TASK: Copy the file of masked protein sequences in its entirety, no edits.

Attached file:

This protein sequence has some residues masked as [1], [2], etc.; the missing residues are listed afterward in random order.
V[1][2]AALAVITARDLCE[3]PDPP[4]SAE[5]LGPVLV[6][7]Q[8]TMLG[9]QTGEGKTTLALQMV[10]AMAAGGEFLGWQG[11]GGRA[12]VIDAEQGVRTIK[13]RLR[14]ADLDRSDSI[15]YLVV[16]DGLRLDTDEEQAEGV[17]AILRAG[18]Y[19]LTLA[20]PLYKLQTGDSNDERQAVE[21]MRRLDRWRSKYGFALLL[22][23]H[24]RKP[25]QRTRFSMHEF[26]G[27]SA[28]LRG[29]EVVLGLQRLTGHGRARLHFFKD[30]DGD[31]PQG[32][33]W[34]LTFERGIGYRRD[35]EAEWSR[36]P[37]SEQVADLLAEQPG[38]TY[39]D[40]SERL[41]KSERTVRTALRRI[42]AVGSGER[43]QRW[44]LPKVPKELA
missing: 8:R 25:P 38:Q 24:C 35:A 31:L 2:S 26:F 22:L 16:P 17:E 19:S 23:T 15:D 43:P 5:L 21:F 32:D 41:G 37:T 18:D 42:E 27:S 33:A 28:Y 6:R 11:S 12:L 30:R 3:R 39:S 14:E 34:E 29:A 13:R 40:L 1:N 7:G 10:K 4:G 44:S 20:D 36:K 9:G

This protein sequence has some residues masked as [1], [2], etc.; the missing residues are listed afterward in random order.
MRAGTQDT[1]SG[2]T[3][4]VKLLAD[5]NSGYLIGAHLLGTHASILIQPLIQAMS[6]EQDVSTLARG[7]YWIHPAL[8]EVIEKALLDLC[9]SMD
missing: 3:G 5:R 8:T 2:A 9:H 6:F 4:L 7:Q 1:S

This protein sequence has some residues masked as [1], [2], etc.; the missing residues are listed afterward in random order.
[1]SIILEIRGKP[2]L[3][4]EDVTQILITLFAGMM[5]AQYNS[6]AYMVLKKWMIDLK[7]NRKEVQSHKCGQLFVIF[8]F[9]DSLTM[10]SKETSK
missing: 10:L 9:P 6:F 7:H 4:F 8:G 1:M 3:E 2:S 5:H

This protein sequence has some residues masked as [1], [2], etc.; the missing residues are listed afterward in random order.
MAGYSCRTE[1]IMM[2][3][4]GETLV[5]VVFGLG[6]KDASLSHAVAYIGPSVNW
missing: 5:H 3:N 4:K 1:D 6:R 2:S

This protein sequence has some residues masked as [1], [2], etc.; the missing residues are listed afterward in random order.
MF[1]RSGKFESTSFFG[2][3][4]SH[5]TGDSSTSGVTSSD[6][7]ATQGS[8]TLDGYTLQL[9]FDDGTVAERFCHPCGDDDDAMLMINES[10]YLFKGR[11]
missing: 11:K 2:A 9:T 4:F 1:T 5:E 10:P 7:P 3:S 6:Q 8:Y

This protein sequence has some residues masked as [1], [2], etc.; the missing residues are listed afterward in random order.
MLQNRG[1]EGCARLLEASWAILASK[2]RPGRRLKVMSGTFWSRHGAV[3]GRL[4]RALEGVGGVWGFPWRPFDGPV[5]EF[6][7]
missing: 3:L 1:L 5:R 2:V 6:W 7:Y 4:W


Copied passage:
This protein sequence has some residues masked as [1], [2], etc.; the missing residues are listed afterward in random order.
V[1][2]AALAVITARDLCE[3]PDPP[4]SAE[5]LGPVLV[6][7]Q[8]TMLG[9]QTGEGKTTLALQMV[10]AMAAGGEFLGWQG[11]GGRA[12]VIDAEQGVRTIK[13]RLR[14]ADLDRSDSI[15]YLVV[16]DGLRLDTDEEQAEGV[17]AILRAG[18]Y[19]LTLA[20]PLYKLQTGDSNDERQAVE[21]MRRLDRWRSKYGFALLL[22][23]H[24]RKP[25]QRTRFSMHEF[26]G[27]SA[28]LRG[29]EVVLGLQRLTGHGRARLHFFKD[30]DGD[31]PQG[32][33]W[34]LTFERGIGYRRD[35]EAEWSR[36]P[37]SEQVADLLAEQPG[38]TY[39]D[40]SERL[41]KSERTVRTALRRI[42]AVGSGER[43]QRW[44]LPKVPKELA
missing: 8:R 25:P 38:Q 24:C 35:A 31:L 2:S 26:F 22:L 16:P 17:E 19:S 23:T 15:D 43:P 5:L 21:F 32:D 41:G 37:T 18:D 42:E 27:S 33:A 28:Y 6:R 11:S 12:L 30:R 3:R 39:S 14:E 34:E 29:A 13:R 40:L 1:N 7:G 10:K 4:G 44:S 20:D 36:K 9:G

This protein sequence has some residues masked as [1], [2], etc.; the missing residues are listed afterward in random order.
MRAGTQDT[1]SG[2]T[3][4]VKLLAD[5]NSGYLIGAHLLGTHASILIQPLIQAMS[6]EQDVSTLARG[7]YWIHPAL[8]EVIEKALLDLC[9]SMD
missing: 3:G 5:R 8:T 2:A 9:H 6:F 4:L 7:Q 1:S

This protein sequence has some residues masked as [1], [2], etc.; the missing residues are listed afterward in random order.
[1]SIILEIRGKP[2]L[3][4]EDVTQILITLFAGMM[5]AQYNS[6]AYMVLKKWMIDLK[7]NRKEVQSHKCGQLFVIF[8]F[9]DSLTM[10]SKETSK
missing: 10:L 9:P 6:F 7:H 4:F 8:G 1:M 3:E 2:S 5:H

This protein sequence has some residues masked as [1], [2], etc.; the missing residues are listed afterward in random order.
MAGYSCRTE[1]IMM[2][3][4]GETLV[5]VVFGLG[6]KDASLSHAVAYIGPSVNW
missing: 5:H 3:N 4:K 1:D 6:R 2:S

This protein sequence has some residues masked as [1], [2], etc.; the missing residues are listed afterward in random order.
MF[1]RSGKFESTSFFG[2][3][4]SH[5]TGDSSTSGVTSSD[6][7]ATQGS[8]TLDGYTLQL[9]FDDGTVAERFCHPCGDDDDAMLMINES[10]YLFKGR[11]
missing: 11:K 2:A 9:T 4:F 1:T 5:E 10:P 7:P 3:S 6:Q 8:Y

This protein sequence has some residues masked as [1], [2], etc.; the missing residues are listed afterward in random order.
MLQNRG[1]EGCARLLEASWAILASK[2]RPGRRLKVMSGTFWSRHGAV[3]GRL[4]RALEGVGGVWGFPWRPFDGPV[5]EF[6][7]
missing: 3:L 1:L 5:R 2:V 6:W 7:Y 4:W